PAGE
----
Tag: relevant documents

  • Compelling the Deposition of a Foreign Managing Agent

    4 Feb 2013

    In Peerless Industries, Inc. v. Crimson AV, LLC, (2013 WL 85378 (N.D.Ill.), an Illinois District court heard, and rejected, common defense excuses to evade a deposition and electronic data discovery obligations. Plaintiff brought a patent infringement lawsuit against defendant Crimson, which company is closely aligned with a non-defendant Chinese corporation, Sycamore.

  • Is this Finally the End of the Rambus v. Micron Evidence Spoliation Case?

    21 Jan 2013

    The patent dispute case Micron v. Rambus, Civ. No. 00-792-SLR (D. Del.) has been ongoing for a few years now with a new order issued January 2, 2013. As a reminder, there were several instances of alleged litigation misconduct, including a Rambus witness recanting testimony regarding the document retention policy,

  • Court Finds Culpable Mind in Defense Spoliation of Plaintiff eDiscovery

    11 Jan 2013

    So which side comes out on top for Day v. LSI Corporation, 2012 WL 6674434 (Dec. 20, 2012 D. Ariz.)? Monday’s blog detailed the specific categories of electronic data discovery that plaintiff alleges to be missing from the defense production, and on Wednesday, we reviewed the defenses to the allegations

  • Reviewing the Top 5 Plaintiff eDiscovery Cases of 2012

    21 Dec 2012

    Our blog discusses the latest cases (good and bad)  that affect plaintiff trial attorneys every week, and the following is our Top 5 Plaintiff eDiscovery cases of 2012: 5. Race Tires America, Inc. LLC v. Hoosier Racing Tire Corp. (Race Tires II), No. 11-2316, 2012 WL 887593 (3d Cir. Mar.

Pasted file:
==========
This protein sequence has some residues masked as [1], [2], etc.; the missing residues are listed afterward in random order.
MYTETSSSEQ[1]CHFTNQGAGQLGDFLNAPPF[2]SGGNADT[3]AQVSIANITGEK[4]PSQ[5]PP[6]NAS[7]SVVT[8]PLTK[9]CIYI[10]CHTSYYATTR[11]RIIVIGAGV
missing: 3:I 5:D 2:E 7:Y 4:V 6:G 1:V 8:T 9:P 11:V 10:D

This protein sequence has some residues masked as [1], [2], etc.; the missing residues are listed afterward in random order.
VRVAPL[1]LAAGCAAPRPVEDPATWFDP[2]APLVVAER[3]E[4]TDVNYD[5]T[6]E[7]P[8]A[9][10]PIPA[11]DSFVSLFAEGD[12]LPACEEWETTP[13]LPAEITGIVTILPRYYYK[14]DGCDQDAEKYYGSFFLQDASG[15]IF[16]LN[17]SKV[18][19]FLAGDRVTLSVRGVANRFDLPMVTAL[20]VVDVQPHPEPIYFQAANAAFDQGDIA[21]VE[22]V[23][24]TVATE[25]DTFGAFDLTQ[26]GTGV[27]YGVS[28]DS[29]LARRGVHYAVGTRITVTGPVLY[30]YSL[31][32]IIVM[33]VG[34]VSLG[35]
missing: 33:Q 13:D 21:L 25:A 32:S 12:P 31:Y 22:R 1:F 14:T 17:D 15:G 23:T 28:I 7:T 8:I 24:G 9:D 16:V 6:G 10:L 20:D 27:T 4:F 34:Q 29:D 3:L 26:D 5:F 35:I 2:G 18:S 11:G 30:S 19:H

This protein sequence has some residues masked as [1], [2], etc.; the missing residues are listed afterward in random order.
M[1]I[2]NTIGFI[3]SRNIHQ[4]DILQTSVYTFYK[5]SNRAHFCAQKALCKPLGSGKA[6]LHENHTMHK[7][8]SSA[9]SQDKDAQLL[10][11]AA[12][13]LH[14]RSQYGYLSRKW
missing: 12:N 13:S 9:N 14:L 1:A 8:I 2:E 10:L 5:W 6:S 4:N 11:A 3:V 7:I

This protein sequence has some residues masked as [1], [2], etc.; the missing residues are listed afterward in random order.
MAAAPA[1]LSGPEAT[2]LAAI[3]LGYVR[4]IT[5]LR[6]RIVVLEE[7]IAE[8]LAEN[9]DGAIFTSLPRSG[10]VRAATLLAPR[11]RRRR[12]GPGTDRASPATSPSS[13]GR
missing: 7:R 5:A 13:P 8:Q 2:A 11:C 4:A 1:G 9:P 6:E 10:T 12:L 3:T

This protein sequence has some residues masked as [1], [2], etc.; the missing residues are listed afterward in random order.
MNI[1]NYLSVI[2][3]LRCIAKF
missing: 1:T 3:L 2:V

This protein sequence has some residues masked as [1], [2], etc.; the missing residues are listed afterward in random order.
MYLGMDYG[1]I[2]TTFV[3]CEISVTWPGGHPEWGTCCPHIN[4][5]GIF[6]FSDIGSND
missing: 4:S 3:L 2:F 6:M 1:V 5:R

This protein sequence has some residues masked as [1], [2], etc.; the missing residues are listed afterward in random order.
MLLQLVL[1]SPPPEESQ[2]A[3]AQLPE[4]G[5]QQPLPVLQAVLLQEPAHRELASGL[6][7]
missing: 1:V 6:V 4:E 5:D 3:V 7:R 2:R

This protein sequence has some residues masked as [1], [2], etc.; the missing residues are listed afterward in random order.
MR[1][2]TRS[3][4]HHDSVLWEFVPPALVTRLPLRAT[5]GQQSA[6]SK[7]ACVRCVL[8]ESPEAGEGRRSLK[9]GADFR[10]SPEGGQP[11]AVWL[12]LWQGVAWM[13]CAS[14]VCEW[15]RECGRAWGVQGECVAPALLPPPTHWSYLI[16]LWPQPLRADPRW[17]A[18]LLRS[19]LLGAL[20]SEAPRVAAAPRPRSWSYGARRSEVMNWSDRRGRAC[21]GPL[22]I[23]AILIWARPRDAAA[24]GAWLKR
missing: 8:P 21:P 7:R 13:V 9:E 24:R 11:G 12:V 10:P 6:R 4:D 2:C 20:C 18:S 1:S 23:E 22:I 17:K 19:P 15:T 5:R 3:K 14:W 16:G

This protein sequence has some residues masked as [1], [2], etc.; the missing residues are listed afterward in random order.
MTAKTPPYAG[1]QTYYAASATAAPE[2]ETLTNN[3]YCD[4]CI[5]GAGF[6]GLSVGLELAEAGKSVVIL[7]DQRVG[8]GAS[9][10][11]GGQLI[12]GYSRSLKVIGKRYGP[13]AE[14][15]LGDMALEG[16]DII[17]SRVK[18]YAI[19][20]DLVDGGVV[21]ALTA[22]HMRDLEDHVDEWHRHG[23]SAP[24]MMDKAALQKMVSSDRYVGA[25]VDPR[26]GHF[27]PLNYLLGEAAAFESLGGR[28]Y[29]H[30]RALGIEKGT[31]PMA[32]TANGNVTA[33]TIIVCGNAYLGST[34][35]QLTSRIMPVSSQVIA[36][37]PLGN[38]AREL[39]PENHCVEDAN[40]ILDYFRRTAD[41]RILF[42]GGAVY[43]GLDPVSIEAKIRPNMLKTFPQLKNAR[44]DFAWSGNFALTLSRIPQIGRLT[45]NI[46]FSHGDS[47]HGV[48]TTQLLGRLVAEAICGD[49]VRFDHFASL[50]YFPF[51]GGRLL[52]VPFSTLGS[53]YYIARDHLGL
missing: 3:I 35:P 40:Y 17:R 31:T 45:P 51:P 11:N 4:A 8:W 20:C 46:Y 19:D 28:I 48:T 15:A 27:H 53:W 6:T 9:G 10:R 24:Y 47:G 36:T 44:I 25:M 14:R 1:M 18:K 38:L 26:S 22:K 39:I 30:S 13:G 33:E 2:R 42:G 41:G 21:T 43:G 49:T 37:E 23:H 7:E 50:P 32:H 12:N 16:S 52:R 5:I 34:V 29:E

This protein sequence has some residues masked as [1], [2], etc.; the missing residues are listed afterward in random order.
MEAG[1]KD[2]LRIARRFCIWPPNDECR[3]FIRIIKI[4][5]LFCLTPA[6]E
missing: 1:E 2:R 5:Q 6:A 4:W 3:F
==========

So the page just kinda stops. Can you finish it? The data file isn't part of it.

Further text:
• Judge Scheindlin Discusses ESI Production at 2012 eDiscovery Institute

    19 Dec 2012

    U.S. District Court Judge Shira A. Scheindlin recently spoke at the 2012 Georgetown eDiscovery Institute, where the topic was “First Do No Harm: Preserving and Admitting Foreign ESI.”  Judge Scheindlin’s penning of five Zubulake electronic discovery opinions in one of the first major plaintiff eDiscovery cases in the country makes

  • eDiscovery Lesson: Surprise! Dismissal Proper After Taking Sledgehammer to Computer

    12 Dec 2012

    In Taylor v. Mitre Corporation, 2012 WL 5473573 (E.D.Va. Nov. 8, 2012), an employee alleged employment discrimination. After making the requisite EEOC claim, the employee took a “sledgehammer” to his work computer containing email threads and discarded the scraps in a landfill. He subsequently received the “right-to-sue” letter from the

  • DOJ’s Untimely Litigation Hold Results in Inadequate ESI Production and Sanctions

    10 Dec 2012

    In the recent case of U.S. ex rel. Baker v. Community Health Systems, Inc., 2012 WL 5387069 (D.N.M. Oct 3, 2012), the U. S. Department of Justice (DOJ) alleged the defendant engaged in Medicaid fraud.  In a motion for sanctions, defendant alleged that the DOJ’s litigation holds were untimely and

  • Goodyear Takes Heat After Fraudulent Plaintiff eDiscovery Evasions

    5 Dec 2012

    Discovery should not and cannot be a game of hide and seek. That is the take away statement in Haeger v. Goodyear Tire and RubberCo., No. CV-05-02046-RHX-ROS (D.Ct.Ariz. Nov. 8, 2012). Tire safety tests were at issue in discovery in the underlying product liability case. Plaintiffs sought relevant documents regarding

  • Sweeping Plaintiff eDiscovery Ordered for Social Media Accounts in Class Action Lawsuit

    26 Nov 2012

    Courts have struggled to strike the proper balance between discoverable information and the invasions of privacy rights of plaintiffs with social media accounts.  While the general rule of thumb is for defendants to make a threshold showing of relevancy before private information is ordered produced, a federal court in Colorado recently

  • NCAA Seeks to Deny Class Action Certification…Based on eDiscovery?

    29 Oct 2012

    http://www.youtube.com/watch?v=Y77cUTWKvEU Sixteen college athletes sued the NCAA and two other defendants in 2009 in the U.S. district court for the District of Northern California, alleging the defendants violated anti-trust laws by conspiring to fix players’ compensation at zero while at the same time using and profiting from the players’ names, images